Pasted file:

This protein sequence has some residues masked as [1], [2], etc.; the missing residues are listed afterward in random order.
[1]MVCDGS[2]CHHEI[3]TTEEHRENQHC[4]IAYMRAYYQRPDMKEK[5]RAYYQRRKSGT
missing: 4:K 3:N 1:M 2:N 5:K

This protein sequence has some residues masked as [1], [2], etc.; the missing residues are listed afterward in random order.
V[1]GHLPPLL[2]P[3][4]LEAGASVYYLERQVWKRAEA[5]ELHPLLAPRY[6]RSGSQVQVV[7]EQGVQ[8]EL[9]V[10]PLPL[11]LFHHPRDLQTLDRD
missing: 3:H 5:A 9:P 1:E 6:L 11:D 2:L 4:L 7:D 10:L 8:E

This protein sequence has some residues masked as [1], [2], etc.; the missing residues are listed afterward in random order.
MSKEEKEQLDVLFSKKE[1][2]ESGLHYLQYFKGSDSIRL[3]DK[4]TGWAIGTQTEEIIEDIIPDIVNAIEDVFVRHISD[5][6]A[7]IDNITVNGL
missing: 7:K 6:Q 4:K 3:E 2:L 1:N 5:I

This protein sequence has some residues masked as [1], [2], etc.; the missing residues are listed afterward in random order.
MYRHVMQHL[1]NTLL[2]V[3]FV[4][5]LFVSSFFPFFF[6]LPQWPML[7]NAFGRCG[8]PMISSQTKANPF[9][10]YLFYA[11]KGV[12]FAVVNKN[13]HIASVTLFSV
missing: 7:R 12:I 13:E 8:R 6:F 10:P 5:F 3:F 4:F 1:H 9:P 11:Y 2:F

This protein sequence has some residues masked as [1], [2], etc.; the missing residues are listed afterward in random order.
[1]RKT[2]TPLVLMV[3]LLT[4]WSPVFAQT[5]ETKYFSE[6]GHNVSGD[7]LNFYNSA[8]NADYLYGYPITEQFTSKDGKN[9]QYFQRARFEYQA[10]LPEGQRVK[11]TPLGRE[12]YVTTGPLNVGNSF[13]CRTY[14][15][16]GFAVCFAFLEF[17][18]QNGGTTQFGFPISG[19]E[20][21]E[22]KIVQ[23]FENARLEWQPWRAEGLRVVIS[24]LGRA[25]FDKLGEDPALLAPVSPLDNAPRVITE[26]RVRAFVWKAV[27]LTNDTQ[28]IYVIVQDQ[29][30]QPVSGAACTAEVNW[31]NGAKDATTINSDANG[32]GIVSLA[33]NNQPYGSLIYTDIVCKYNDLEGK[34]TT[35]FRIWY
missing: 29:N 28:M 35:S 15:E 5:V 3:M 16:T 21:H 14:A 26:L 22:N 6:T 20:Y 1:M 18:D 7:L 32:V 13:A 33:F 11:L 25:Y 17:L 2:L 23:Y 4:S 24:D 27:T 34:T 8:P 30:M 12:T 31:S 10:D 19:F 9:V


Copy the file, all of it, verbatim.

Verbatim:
This protein sequence has some residues masked as [1], [2], etc.; the missing residues are listed afterward in random order.
[1]MVCDGS[2]CHHEI[3]TTEEHRENQHC[4]IAYMRAYYQRPDMKEK[5]RAYYQRRKSGT
missing: 4:K 3:N 1:M 2:N 5:K

This protein sequence has some residues masked as [1], [2], etc.; the missing residues are listed afterward in random order.
V[1]GHLPPLL[2]P[3][4]LEAGASVYYLERQVWKRAEA[5]ELHPLLAPRY[6]RSGSQVQVV[7]EQGVQ[8]EL[9]V[10]PLPL[11]LFHHPRDLQTLDRD
missing: 3:H 5:A 9:P 1:E 6:L 11:D 2:L 4:L 7:D 10:L 8:E

This protein sequence has some residues masked as [1], [2], etc.; the missing residues are listed afterward in random order.
MSKEEKEQLDVLFSKKE[1][2]ESGLHYLQYFKGSDSIRL[3]DK[4]TGWAIGTQTEEIIEDIIPDIVNAIEDVFVRHISD[5][6]A[7]IDNITVNGL
missing: 7:K 6:Q 4:K 3:E 2:L 1:N 5:I

This protein sequence has some residues masked as [1], [2], etc.; the missing residues are listed afterward in random order.
MYRHVMQHL[1]NTLL[2]V[3]FV[4][5]LFVSSFFPFFF[6]LPQWPML[7]NAFGRCG[8]PMISSQTKANPF[9][10]YLFYA[11]KGV[12]FAVVNKN[13]HIASVTLFSV
missing: 7:R 12:I 13:E 8:R 6:F 10:P 5:F 3:F 4:F 1:H 9:P 11:Y 2:F

This protein sequence has some residues masked as [1], [2], etc.; the missing residues are listed afterward in random order.
[1]RKT[2]TPLVLMV[3]LLT[4]WSPVFAQT[5]ETKYFSE[6]GHNVSGD[7]LNFYNSA[8]NADYLYGYPITEQFTSKDGKN[9]QYFQRARFEYQA[10]LPEGQRVK[11]TPLGRE[12]YVTTGPLNVGNSF[13]CRTY[14][15][16]GFAVCFAFLEF[17][18]QNGGTTQFGFPISG[19]E[20][21]E[22]KIVQ[23]FENARLEWQPWRAEGLRVVIS[24]LGRA[25]FDKLGEDPALLAPVSPLDNAPRVITE[26]RVRAFVWKAV[27]LTNDTQ[28]IYVIVQDQ[29][30]QPVSGAACTAEVNW[31]NGAKDATTINSDANG[32]GIVSLA[33]NNQPYGSLIYTDIVCKYNDLEGK[34]TT[35]FRIWY
missing: 29:N 28:M 35:S 15:E 5:V 3:M 16:T 21:H 14:A 26:L 22:N 6:T 20:Y 1:M 18:D 7:L 32:V 13:A 33:F 11:L 25:Y 17:L 2:L 23:Y 4:S 24:D 27:T 34:T 8:P 30:M 12:T 31:S 10:D 19:F 9:V